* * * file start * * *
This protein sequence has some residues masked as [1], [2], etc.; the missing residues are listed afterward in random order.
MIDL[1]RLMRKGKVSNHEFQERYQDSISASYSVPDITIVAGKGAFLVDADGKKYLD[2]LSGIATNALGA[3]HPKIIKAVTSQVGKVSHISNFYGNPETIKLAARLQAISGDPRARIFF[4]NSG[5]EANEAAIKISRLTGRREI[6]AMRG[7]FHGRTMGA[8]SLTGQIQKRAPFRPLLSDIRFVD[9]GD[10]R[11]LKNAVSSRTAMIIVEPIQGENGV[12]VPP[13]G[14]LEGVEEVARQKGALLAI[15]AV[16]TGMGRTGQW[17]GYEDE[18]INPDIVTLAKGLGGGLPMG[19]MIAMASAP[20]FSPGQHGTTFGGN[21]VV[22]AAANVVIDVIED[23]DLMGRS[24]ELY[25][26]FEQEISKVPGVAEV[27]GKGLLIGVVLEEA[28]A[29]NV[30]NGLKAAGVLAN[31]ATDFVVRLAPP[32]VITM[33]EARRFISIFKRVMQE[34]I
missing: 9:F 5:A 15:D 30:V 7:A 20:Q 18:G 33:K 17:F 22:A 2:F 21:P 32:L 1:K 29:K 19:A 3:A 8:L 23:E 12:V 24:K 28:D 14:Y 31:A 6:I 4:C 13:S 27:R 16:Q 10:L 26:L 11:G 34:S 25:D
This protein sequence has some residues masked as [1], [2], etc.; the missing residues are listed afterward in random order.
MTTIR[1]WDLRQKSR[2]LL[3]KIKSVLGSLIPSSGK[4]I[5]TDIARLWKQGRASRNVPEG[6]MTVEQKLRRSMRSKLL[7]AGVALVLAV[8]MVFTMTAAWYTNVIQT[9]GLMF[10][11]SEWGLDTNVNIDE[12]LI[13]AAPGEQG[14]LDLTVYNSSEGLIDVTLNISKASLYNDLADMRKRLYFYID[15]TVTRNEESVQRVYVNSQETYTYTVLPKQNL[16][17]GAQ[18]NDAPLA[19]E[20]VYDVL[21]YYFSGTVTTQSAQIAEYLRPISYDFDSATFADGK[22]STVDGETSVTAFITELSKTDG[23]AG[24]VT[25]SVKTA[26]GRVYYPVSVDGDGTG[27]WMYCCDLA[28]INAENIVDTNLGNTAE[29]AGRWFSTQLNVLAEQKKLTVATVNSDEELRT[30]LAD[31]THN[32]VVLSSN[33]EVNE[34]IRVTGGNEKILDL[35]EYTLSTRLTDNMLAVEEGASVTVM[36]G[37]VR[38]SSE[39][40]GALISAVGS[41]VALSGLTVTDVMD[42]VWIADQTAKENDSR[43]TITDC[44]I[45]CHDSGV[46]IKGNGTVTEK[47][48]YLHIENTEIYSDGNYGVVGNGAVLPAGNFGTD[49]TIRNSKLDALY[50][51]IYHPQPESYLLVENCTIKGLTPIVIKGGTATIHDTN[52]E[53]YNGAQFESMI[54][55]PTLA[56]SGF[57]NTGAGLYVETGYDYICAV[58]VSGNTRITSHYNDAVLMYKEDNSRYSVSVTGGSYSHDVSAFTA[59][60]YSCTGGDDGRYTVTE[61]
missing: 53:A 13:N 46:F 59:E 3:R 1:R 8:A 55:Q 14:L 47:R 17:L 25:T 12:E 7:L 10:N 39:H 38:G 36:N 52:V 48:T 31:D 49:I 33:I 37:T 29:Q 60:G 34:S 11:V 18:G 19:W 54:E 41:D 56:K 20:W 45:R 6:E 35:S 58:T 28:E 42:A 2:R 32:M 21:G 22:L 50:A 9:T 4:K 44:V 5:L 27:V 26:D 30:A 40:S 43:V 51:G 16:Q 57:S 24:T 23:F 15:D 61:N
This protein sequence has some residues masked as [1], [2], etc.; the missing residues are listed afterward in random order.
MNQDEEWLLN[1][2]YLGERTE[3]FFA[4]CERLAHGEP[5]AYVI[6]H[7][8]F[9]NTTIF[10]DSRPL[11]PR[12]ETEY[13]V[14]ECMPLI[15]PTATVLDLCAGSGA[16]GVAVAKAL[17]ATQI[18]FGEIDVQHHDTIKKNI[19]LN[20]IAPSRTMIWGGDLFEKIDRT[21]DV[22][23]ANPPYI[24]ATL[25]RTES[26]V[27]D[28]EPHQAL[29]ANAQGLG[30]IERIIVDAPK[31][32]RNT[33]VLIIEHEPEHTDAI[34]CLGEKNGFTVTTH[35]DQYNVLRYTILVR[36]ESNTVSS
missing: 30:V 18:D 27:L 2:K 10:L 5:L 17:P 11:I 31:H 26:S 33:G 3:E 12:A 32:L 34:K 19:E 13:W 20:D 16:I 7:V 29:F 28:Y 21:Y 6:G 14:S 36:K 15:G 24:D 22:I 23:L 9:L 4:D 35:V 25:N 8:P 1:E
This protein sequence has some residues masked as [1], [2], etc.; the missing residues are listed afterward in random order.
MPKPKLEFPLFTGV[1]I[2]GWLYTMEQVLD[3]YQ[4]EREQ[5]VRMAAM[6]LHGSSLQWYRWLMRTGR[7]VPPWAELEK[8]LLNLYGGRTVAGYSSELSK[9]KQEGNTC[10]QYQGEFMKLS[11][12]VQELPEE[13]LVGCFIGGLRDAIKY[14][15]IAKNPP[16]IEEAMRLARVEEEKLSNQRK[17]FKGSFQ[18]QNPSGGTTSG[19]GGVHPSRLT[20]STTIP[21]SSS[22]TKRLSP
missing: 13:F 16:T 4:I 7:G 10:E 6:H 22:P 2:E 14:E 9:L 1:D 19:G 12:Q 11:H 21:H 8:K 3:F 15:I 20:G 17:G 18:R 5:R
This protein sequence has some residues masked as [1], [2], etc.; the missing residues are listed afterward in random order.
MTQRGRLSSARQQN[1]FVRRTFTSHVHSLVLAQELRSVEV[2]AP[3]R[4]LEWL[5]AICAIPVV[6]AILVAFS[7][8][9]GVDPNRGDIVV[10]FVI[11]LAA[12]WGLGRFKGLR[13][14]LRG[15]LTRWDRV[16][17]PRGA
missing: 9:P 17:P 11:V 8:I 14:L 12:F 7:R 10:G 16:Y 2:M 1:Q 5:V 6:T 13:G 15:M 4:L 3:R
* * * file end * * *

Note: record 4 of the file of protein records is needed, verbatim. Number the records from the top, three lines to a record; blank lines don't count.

This protein sequence has some residues masked as [1], [2], etc.; the missing residues are listed afterward in random order.
MPKPKLEFPLFTGV[1]I[2]GWLYTMEQVLD[3]YQ[4]EREQ[5]VRMAAM[6]LHGSSLQWYRWLMRTGR[7]VPPWAELEK[8]LLNLYGGRTVAGYSSELSK[9]KQEGNTC[10]QYQGEFMKLS[11][12]VQELPEE[13]LVGCFIGGLRDAIKY[14][15]IAKNPP[16]IEEAMRLARVEEEKLSNQRK[17]FKGSFQ[18]QNPSGGTTSG[19]GGVHPSRLT[20]STTIP[21]SSS[22]TKRLSP
missing: 13:F 16:T 4:I 7:G 10:E 6:H 22:P 2:E 14:E 9:L 1:D 19:G 12:Q 11:H 21:H 8:K 3:F 15:I 20:G 17:G 18:R 5:R